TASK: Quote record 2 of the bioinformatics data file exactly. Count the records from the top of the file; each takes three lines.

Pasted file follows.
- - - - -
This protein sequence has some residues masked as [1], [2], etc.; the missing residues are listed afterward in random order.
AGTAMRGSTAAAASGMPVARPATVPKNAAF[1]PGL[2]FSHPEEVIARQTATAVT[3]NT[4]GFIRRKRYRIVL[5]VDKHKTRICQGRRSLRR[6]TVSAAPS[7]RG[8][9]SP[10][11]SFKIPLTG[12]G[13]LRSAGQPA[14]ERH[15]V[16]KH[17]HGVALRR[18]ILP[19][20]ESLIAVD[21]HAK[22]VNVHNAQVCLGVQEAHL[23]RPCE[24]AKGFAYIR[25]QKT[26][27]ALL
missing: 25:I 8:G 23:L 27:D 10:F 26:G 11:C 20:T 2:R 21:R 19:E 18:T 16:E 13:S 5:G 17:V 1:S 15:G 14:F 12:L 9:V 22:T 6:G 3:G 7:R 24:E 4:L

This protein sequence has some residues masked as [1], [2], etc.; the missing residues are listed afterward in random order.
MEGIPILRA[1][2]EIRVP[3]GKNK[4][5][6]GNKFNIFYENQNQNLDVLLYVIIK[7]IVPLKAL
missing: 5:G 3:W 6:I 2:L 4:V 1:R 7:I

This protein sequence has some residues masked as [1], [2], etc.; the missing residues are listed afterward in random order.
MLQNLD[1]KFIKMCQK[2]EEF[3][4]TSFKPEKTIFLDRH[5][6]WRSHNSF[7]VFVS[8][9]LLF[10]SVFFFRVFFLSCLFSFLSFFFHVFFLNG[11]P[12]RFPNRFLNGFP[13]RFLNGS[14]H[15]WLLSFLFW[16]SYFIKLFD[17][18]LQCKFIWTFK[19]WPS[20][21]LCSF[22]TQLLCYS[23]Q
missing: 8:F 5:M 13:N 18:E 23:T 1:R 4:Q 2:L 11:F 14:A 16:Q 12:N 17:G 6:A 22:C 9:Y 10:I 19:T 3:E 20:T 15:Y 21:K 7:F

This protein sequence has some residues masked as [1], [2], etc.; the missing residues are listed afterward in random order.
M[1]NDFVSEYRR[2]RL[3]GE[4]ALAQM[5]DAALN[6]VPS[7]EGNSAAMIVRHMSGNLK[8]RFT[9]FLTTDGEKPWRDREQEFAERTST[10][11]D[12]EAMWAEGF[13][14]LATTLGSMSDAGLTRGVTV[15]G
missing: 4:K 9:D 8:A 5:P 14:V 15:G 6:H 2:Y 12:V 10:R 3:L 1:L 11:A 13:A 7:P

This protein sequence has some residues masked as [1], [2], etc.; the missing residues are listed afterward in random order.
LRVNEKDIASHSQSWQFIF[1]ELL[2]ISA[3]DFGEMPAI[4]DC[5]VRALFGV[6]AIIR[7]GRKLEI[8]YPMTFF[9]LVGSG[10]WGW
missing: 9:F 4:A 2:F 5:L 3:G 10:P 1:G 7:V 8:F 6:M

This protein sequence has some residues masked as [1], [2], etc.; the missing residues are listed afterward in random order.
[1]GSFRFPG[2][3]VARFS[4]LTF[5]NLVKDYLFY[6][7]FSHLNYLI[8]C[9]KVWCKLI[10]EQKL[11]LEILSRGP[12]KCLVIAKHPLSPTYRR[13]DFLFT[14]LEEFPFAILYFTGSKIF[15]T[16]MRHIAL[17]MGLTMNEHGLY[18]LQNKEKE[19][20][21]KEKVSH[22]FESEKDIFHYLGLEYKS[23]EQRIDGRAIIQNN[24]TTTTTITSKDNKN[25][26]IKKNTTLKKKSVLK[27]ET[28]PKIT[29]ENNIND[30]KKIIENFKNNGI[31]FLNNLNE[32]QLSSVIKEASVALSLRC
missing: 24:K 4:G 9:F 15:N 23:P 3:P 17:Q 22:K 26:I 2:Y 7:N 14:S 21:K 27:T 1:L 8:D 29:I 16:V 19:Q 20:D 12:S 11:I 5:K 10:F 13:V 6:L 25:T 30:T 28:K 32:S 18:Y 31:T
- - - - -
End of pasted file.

This protein sequence has some residues masked as [1], [2], etc.; the missing residues are listed afterward in random order.
MEGIPILRA[1][2]EIRVP[3]GKNK[4][5][6]GNKFNIFYENQNQNLDVLLYVIIK[7]IVPLKAL
missing: 5:G 3:W 6:I 2:L 4:V 1:R 7:I